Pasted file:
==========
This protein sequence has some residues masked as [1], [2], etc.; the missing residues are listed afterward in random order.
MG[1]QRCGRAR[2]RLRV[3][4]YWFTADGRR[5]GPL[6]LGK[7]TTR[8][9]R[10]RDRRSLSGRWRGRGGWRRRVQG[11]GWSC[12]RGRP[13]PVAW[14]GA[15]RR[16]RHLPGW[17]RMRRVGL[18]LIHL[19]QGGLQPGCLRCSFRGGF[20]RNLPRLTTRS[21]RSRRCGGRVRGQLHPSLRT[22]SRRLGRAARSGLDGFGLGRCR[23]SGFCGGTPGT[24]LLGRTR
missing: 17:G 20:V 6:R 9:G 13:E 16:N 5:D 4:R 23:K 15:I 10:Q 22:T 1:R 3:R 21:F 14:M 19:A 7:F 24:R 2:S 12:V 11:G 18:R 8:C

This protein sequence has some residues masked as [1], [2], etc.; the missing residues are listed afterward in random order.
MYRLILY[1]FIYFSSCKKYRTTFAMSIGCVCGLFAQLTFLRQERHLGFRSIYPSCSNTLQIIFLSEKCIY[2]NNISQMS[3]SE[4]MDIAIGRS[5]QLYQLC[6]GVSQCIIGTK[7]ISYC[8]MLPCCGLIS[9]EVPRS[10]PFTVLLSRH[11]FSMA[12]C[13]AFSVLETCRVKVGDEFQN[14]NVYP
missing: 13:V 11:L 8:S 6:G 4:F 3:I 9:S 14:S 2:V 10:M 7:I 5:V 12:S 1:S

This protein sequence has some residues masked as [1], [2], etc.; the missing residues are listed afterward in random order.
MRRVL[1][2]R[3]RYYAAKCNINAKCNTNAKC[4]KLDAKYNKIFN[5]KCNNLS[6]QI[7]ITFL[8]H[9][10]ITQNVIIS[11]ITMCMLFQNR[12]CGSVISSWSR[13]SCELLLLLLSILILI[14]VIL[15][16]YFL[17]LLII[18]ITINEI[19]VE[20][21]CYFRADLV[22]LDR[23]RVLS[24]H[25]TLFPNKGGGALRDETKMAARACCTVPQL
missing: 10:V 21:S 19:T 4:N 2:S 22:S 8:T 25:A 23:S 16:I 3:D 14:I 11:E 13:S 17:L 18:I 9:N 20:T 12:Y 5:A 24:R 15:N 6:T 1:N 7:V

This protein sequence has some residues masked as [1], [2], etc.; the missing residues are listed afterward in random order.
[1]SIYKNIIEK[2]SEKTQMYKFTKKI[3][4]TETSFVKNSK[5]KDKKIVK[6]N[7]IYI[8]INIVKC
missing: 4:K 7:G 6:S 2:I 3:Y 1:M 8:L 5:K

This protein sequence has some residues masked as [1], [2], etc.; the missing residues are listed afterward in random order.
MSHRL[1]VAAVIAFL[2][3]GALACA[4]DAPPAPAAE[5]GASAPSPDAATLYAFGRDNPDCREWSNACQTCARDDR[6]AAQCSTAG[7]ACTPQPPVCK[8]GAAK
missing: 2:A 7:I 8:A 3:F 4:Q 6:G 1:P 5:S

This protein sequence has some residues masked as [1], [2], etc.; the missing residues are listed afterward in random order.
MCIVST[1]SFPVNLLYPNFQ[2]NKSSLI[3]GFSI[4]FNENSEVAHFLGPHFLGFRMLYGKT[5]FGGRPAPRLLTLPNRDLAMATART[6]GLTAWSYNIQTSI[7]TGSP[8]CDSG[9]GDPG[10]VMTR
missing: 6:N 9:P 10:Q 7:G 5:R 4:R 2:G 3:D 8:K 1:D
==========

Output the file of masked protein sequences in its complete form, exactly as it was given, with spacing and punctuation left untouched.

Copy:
This protein sequence has some residues masked as [1], [2], etc.; the missing residues are listed afterward in random order.
MG[1]QRCGRAR[2]RLRV[3][4]YWFTADGRR[5]GPL[6]LGK[7]TTR[8][9]R[10]RDRRSLSGRWRGRGGWRRRVQG[11]GWSC[12]RGRP[13]PVAW[14]GA[15]RR[16]RHLPGW[17]RMRRVGL[18]LIHL[19]QGGLQPGCLRCSFRGGF[20]RNLPRLTTRS[21]RSRRCGGRVRGQLHPSLRT[22]SRRLGRAARSGLDGFGLGRCR[23]SGFCGGTPGT[24]LLGRTR
missing: 17:G 20:V 6:R 9:G 13:E 16:N 5:D 4:R 23:K 15:I 10:Q 22:T 1:R 3:R 21:F 14:M 19:A 7:F 24:R 2:S 12:V 11:G 18:R 8:C

This protein sequence has some residues masked as [1], [2], etc.; the missing residues are listed afterward in random order.
MYRLILY[1]FIYFSSCKKYRTTFAMSIGCVCGLFAQLTFLRQERHLGFRSIYPSCSNTLQIIFLSEKCIY[2]NNISQMS[3]SE[4]MDIAIGRS[5]QLYQLC[6]GVSQCIIGTK[7]ISYC[8]MLPCCGLIS[9]EVPRS[10]PFTVLLSRH[11]FSMA[12]C[13]AFSVLETCRVKVGDEFQN[14]NVYP
missing: 13:V 11:L 8:S 6:G 4:F 3:I 9:S 14:S 2:V 10:M 7:I 5:V 12:S 1:S

This protein sequence has some residues masked as [1], [2], etc.; the missing residues are listed afterward in random order.
MRRVL[1][2]R[3]RYYAAKCNINAKCNTNAKC[4]KLDAKYNKIFN[5]KCNNLS[6]QI[7]ITFL[8]H[9][10]ITQNVIIS[11]ITMCMLFQNR[12]CGSVISSWSR[13]SCELLLLLLSILILI[14]VIL[15][16]YFL[17]LLII[18]ITINEI[19]VE[20][21]CYFRADLV[22]LDR[23]RVLS[24]H[25]TLFPNKGGGALRDETKMAARACCTVPQL
missing: 10:V 21:S 19:T 4:N 2:S 22:S 8:T 25:A 23:S 16:I 3:D 14:I 11:E 13:S 17:L 18:I 9:N 20:T 12:Y 5:A 24:R 15:N 6:T 1:N 7:V

This protein sequence has some residues masked as [1], [2], etc.; the missing residues are listed afterward in random order.
[1]SIYKNIIEK[2]SEKTQMYKFTKKI[3][4]TETSFVKNSK[5]KDKKIVK[6]N[7]IYI[8]INIVKC
missing: 4:K 7:G 6:S 2:I 3:Y 1:M 8:L 5:K

This protein sequence has some residues masked as [1], [2], etc.; the missing residues are listed afterward in random order.
MSHRL[1]VAAVIAFL[2][3]GALACA[4]DAPPAPAAE[5]GASAPSPDAATLYAFGRDNPDCREWSNACQTCARDDR[6]AAQCSTAG[7]ACTPQPPVCK[8]GAAK
missing: 2:A 7:I 8:A 3:F 4:Q 6:G 1:P 5:S

This protein sequence has some residues masked as [1], [2], etc.; the missing residues are listed afterward in random order.
MCIVST[1]SFPVNLLYPNFQ[2]NKSSLI[3]GFSI[4]FNENSEVAHFLGPHFLGFRMLYGKT[5]FGGRPAPRLLTLPNRDLAMATART[6]GLTAWSYNIQTSI[7]TGSP[8]CDSG[9]GDPG[10]VMTR
missing: 6:N 9:P 10:Q 7:G 5:R 4:R 2:G 3:D 8:K 1:D